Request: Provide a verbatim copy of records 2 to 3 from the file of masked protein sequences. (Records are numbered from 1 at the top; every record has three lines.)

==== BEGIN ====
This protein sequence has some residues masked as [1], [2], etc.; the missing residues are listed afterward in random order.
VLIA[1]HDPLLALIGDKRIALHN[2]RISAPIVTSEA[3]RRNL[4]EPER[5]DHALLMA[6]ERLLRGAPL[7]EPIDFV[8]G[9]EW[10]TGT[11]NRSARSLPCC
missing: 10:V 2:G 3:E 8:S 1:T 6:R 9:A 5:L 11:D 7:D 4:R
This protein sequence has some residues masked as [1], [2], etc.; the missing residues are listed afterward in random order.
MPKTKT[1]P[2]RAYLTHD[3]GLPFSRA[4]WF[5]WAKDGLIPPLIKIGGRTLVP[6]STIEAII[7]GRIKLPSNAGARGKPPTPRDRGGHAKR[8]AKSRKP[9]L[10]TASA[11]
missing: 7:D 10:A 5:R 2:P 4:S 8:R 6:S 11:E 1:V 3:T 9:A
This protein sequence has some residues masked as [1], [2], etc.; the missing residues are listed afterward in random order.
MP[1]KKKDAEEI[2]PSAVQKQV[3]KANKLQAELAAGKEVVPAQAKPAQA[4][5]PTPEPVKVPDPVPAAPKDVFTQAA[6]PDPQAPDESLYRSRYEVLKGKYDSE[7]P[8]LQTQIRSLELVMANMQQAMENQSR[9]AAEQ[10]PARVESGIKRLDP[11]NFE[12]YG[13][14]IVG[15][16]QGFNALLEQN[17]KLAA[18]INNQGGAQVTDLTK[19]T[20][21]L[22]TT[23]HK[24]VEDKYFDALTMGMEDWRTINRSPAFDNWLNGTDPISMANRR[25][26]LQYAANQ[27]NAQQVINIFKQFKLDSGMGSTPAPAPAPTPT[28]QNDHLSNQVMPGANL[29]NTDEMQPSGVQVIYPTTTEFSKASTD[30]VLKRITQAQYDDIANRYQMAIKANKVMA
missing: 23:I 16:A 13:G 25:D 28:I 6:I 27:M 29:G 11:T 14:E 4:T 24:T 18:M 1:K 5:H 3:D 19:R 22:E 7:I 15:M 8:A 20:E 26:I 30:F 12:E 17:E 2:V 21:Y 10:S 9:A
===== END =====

This protein sequence has some residues masked as [1], [2], etc.; the missing residues are listed afterward in random order.
MPKTKT[1]P[2]RAYLTHD[3]GLPFSRA[4]WF[5]WAKDGLIPPLIKIGGRTLVP[6]STIEAII[7]GRIKLPSNAGARGKPPTPRDRGGHAKR[8]AKSRKP[9]L[10]TASA[11]
missing: 7:D 10:A 5:R 2:P 4:S 8:R 6:S 11:E 1:V 3:T 9:A
This protein sequence has some residues masked as [1], [2], etc.; the missing residues are listed afterward in random order.
MP[1]KKKDAEEI[2]PSAVQKQV[3]KANKLQAELAAGKEVVPAQAKPAQA[4][5]PTPEPVKVPDPVPAAPKDVFTQAA[6]PDPQAPDESLYRSRYEVLKGKYDSE[7]P[8]LQTQIRSLELVMANMQQAMENQSR[9]AAEQ[10]PARVESGIKRLDP[11]NFE[12]YG[13][14]IVG[15][16]QGFNALLEQN[17]KLAA[18]INNQGGAQVTDLTK[19]T[20][21]L[22]TT[23]HK[24]VEDKYFDALTMGMEDWRTINRSPAFDNWLNGTDPISMANRR[25][26]LQYAANQ[27]NAQQVINIFKQFKLDSGMGSTPAPAPAPTPT[28]QNDHLSNQVMPGANL[29]NTDEMQPSGVQVIYPTTTEFSKASTD[30]VLKRITQAQYDDIANRYQMAIKANKVMA
missing: 23:I 16:A 13:G 25:D 28:I 6:I 27:M 29:G 11:T 14:E 4:T 24:T 18:M 1:K 5:H 3:D 19:R 22:E 7:I 15:M 8:A 20:E 26:I 30:F 12:E 17:E 2:V 21:Y 10:S 9:A